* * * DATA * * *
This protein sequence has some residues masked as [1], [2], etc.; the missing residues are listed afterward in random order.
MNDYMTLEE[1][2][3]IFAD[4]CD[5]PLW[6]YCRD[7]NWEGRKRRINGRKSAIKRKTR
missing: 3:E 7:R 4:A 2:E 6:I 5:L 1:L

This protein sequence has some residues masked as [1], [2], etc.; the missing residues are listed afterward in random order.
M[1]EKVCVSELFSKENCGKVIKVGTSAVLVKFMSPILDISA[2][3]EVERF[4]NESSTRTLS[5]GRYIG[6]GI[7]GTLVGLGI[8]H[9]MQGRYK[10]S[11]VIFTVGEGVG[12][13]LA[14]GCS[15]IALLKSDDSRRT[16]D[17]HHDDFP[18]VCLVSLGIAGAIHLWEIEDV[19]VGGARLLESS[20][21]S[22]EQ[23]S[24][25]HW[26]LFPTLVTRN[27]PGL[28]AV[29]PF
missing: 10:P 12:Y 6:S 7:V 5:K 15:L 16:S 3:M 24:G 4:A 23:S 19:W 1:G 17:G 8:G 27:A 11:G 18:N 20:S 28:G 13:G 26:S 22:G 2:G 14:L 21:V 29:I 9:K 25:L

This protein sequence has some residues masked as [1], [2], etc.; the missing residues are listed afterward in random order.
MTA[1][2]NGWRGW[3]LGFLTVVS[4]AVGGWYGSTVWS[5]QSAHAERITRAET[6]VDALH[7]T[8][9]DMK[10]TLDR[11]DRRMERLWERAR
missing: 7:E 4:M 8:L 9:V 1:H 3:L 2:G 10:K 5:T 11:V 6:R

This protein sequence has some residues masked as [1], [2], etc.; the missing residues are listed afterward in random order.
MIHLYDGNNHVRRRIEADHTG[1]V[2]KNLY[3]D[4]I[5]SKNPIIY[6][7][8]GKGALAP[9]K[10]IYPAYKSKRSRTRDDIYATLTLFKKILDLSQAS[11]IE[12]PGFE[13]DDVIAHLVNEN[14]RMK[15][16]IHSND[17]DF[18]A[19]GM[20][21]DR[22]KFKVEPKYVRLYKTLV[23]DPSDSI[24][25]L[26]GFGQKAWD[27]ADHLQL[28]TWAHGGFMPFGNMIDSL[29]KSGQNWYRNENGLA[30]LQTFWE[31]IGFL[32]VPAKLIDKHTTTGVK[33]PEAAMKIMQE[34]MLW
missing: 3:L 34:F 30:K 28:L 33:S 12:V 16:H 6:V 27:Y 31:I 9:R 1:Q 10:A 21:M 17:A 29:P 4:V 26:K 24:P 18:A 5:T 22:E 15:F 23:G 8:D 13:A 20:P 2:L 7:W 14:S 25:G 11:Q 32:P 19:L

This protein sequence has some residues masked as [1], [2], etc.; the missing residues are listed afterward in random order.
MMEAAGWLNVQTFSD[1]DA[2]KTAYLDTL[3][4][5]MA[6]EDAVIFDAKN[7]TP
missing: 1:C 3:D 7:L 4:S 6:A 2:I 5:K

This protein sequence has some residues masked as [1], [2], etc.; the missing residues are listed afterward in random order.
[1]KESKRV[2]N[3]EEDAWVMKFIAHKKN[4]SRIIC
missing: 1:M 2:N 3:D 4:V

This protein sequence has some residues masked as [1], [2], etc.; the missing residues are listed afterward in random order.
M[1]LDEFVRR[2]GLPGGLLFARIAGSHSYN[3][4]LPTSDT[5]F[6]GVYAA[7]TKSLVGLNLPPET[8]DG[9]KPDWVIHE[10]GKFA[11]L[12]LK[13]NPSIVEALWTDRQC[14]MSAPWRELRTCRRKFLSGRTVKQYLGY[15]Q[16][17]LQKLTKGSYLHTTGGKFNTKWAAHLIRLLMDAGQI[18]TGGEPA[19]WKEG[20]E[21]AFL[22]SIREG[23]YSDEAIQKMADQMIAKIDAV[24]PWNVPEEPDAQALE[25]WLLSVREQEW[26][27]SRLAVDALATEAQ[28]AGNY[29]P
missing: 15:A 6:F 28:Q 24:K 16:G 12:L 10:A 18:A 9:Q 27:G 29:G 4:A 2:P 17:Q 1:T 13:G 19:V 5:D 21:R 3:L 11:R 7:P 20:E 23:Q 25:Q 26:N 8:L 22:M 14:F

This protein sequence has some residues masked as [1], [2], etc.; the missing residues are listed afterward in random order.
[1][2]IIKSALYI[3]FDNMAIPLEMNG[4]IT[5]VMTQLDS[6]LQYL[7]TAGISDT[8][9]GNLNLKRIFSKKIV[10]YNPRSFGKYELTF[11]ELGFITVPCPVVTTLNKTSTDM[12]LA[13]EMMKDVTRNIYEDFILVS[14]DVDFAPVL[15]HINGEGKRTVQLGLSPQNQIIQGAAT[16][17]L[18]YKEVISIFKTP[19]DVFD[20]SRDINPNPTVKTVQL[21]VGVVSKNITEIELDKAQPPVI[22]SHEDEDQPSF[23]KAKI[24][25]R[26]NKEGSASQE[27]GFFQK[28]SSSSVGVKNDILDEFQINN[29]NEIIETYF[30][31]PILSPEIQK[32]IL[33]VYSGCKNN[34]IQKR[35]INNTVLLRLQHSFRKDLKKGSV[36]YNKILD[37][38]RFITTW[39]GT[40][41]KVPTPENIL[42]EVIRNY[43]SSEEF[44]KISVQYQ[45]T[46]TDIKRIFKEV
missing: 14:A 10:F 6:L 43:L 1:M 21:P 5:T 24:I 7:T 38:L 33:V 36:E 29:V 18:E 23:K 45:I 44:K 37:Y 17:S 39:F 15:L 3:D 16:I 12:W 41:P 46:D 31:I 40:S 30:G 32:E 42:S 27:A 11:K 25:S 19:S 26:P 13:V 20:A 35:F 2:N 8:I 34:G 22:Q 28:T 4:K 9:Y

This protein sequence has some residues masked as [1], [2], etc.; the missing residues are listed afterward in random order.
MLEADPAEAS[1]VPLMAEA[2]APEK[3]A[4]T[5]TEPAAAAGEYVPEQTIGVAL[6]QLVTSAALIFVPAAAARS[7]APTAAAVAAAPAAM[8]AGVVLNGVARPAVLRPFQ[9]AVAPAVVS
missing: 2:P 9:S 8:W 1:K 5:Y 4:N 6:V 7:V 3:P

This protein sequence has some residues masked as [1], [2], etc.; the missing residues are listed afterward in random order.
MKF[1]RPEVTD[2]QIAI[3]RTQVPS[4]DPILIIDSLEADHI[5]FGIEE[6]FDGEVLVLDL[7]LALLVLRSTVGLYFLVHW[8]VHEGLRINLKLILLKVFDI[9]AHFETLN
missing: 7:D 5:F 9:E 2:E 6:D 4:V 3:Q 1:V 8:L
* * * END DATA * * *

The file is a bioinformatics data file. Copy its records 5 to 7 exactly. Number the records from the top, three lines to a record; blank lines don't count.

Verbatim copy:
This protein sequence has some residues masked as [1], [2], etc.; the missing residues are listed afterward in random order.
MMEAAGWLNVQTFSD[1]DA[2]KTAYLDTL[3][4][5]MA[6]EDAVIFDAKN[7]TP
missing: 1:C 3:D 7:L 4:S 6:A 2:I 5:K

This protein sequence has some residues masked as [1], [2], etc.; the missing residues are listed afterward in random order.
[1]KESKRV[2]N[3]EEDAWVMKFIAHKKN[4]SRIIC
missing: 1:M 2:N 3:D 4:V

This protein sequence has some residues masked as [1], [2], etc.; the missing residues are listed afterward in random order.
M[1]LDEFVRR[2]GLPGGLLFARIAGSHSYN[3][4]LPTSDT[5]F[6]GVYAA[7]TKSLVGLNLPPET[8]DG[9]KPDWVIHE[10]GKFA[11]L[12]LK[13]NPSIVEALWTDRQC[14]MSAPWRELRTCRRKFLSGRTVKQYLGY[15]Q[16][17]LQKLTKGSYLHTTGGKFNTKWAAHLIRLLMDAGQI[18]TGGEPA[19]WKEG[20]E[21]AFL[22]SIREG[23]YSDEAIQKMADQMIAKIDAV[24]PWNVPEEPDAQALE[25]WLLSVREQEW[26][27]SRLAVDALATEAQ[28]AGNY[29]P
missing: 15:A 6:F 28:Q 24:K 16:G 12:L 10:A 18:A 9:Q 27:G 29:G 4:A 2:P 17:Q 1:T 13:G 19:V 5:D 21:R 3:L 11:R 7:P 20:E 23:Q 25:Q 26:N 8:L 22:M 14:F